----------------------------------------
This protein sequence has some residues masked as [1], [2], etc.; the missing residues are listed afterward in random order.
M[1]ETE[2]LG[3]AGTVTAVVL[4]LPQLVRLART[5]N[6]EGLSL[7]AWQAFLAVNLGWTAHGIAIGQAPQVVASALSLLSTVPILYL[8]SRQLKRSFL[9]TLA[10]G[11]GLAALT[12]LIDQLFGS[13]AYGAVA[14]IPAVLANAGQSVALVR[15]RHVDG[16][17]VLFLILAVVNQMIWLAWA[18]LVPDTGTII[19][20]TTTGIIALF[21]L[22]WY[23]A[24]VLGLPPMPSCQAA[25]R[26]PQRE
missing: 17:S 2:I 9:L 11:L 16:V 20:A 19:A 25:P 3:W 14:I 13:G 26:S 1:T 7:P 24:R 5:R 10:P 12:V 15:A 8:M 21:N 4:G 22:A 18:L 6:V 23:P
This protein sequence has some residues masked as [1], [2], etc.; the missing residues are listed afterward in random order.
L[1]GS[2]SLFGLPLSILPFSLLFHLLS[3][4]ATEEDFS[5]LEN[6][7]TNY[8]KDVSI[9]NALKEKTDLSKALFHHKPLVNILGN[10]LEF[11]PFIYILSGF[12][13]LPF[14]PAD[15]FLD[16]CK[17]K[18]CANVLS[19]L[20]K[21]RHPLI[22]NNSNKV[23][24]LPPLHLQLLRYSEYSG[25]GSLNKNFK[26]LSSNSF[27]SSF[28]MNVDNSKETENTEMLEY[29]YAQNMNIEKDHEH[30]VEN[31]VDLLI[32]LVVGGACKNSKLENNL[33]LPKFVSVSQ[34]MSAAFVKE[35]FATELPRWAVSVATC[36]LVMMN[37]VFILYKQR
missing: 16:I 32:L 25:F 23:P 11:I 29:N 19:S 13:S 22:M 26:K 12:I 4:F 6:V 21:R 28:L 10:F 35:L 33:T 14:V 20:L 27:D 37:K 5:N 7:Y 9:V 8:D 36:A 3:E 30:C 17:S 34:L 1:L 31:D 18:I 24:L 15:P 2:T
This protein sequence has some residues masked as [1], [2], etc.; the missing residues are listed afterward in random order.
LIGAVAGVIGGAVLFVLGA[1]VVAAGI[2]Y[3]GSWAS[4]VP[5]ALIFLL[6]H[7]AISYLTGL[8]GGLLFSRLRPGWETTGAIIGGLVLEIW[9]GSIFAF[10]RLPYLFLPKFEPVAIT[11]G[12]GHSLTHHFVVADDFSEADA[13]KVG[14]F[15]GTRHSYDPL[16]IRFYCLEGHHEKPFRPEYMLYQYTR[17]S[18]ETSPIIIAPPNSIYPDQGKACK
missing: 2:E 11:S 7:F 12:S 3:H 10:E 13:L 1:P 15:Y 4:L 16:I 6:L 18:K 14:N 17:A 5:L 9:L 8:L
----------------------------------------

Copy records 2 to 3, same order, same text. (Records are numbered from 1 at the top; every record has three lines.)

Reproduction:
This protein sequence has some residues masked as [1], [2], etc.; the missing residues are listed afterward in random order.
L[1]GS[2]SLFGLPLSILPFSLLFHLLS[3][4]ATEEDFS[5]LEN[6][7]TNY[8]KDVSI[9]NALKEKTDLSKALFHHKPLVNILGN[10]LEF[11]PFIYILSGF[12][13]LPF[14]PAD[15]FLD[16]CK[17]K[18]CANVLS[19]L[20]K[21]RHPLI[22]NNSNKV[23][24]LPPLHLQLLRYSEYSG[25]GSLNKNFK[26]LSSNSF[27]SSF[28]MNVDNSKETENTEMLEY[29]YAQNMNIEKDHEH[30]VEN[31]VDLLI[32]LVVGGACKNSKLENNL[33]LPKFVSVSQ[34]MSAAFVKE[35]FATELPRWAVSVATC[36]LVMMN[37]VFILYKQR
missing: 16:I 32:L 25:F 23:P 11:I 29:N 19:S 13:S 22:M 26:K 12:I 4:F 6:V 21:R 28:L 10:F 35:L 33:T 14:V 20:L 27:D 37:K 5:N 7:Y 9:V 8:D 36:A 3:E 30:C 17:S 34:L 1:L 31:D 18:I 24:L 15:P 2:T
This protein sequence has some residues masked as [1], [2], etc.; the missing residues are listed afterward in random order.
LIGAVAGVIGGAVLFVLGA[1]VVAAGI[2]Y[3]GSWAS[4]VP[5]ALIFLL[6]H[7]AISYLTGL[8]GGLLFSRLRPGWETTGAIIGGLVLEIW[9]GSIFAF[10]RLPYLFLPKFEPVAIT[11]G[12]GHSLTHHFVVADDFSEADA[13]KVG[14]F[15]GTRHSYDPL[16]IRFYCLEGHHEKPFRPEYMLYQYTR[17]S[18]ETSPIIIAPPNSIYPDQGKACK
missing: 2:E 11:S 7:F 12:S 3:H 10:E 13:L 1:P 15:Y 4:L 16:I 6:L 18:K 14:N 17:A 5:L 9:L 8:L